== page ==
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I'm new to software engineering and right now I'm focused on learning the best practices to consistently write robust code.
Recently I've been maintaining an application built by other people and/or my colleagues before my arrival at the company.
While writing my code, I make sure of what I'm dealing with and read the "foreign" code I'm bound to use. Sometimes I find that a method is written not to return a
null value. Such occasions eventually sprouted a question in my mind: should I be checking for
null anyway? What if the method I'm using gets changed by a colleague and, from that point onwards, is made capable of returning
null? I'm getting quite paranoid, to the point that I do such checks everywhere I use someone else's methods to get an object I need and even do so with the methods I wrote myself. What if someone else touches them? We're a team working on the same things, after all. A trivial example:
// GetData() never returns null, as far as I know, as of now, // and an empty list is a valid value for itemsList List<BusinessItems> itemsList = ColleagueClass.GetData() ?? new List<BusinessItems>(); BusinessItems itemsArray = itemsList.OrderBy(item => item.CustomerName).ToArray();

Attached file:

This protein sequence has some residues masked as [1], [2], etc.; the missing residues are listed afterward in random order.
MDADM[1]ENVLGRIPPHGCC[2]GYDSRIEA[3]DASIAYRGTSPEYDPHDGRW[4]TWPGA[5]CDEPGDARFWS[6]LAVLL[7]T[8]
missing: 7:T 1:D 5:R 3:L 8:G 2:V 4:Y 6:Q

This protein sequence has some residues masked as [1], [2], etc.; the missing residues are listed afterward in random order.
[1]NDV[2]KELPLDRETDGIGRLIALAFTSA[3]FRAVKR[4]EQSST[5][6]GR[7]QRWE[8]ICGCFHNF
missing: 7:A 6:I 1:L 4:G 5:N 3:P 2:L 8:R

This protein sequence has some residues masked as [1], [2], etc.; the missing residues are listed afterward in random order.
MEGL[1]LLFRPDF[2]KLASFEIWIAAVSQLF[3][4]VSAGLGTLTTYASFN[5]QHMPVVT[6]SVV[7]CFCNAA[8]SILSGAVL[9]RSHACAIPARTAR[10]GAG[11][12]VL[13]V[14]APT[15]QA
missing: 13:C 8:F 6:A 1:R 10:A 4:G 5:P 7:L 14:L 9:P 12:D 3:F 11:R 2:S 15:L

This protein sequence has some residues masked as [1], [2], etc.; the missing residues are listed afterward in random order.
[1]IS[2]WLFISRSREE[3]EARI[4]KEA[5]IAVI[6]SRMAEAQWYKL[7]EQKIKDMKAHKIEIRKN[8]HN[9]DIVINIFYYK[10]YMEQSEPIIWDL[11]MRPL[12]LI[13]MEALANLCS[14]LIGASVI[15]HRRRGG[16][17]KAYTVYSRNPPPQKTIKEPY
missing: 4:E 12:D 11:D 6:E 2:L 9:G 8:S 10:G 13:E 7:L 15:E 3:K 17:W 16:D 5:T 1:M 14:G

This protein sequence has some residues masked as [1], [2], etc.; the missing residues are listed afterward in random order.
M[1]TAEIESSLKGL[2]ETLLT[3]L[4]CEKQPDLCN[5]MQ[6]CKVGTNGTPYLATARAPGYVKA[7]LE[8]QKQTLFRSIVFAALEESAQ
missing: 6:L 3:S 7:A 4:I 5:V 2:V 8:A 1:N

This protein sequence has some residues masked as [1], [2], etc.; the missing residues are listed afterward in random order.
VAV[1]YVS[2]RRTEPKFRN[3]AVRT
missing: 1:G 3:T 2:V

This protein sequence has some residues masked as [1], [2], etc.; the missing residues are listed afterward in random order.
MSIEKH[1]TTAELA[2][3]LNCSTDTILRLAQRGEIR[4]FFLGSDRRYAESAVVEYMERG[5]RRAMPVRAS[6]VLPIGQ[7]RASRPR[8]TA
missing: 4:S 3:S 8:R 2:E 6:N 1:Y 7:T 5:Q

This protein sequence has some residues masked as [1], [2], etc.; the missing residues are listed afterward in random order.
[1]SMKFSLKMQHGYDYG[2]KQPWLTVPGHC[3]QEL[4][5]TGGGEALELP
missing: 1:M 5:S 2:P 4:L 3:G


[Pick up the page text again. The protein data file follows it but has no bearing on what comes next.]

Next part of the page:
Without the null-coalescing operator to assign a default valid value, if somehow
GetData() starts to return
null, this code breaks. I'm sprinkling
?. almost everywhere this situation could happen in the future, if something gets changed at some point, unbeknownst to me. I'm concerned this might be code cluttering due to paranoia, instead of robust writing.
May I please ask for your opinions?
Since this question has been flagged as a duplicate, I want to make it more specific, because I don't find the answer I'm looking for in those indicated as already answered.
What I'm doing with my code is checking for something that simply doesn't happen... Right now. The methods against which I'm defensive just never return null and I'm not accessing a database. Therefore, as of now, all the checks I'm doing are pointless. What I'm doing (I think, I'm not sure, hence the question) is prevention: "what if the method I rely on gets changed at some point and can return null?". The answer to this hypothetical question is almost always that
null can be interpreted as the absence of a value (Java implements
Optional<T> exactly for this) and the workflow could proceed accordingly without throwing, e.g., an
Another example, hoping to clarify:
// GetBusinessObject() never returns null, but what if it gets changed? // null can still be a valid value for orderId BusinessObject businessObject = ColleagueClass.GetBusinessObject(); string orderId = businessObject?.OrderID;
So, is this "prevention" that I'm doing just paranoia-driven code cluttering, as I'm afraid it is, or am I doing a good job by preventively designing the workflow to handle potential changes in the code?
I hope I explained my doubts well. I'm sorry if I couldn't, I'm a newbie scared of doing a bad job.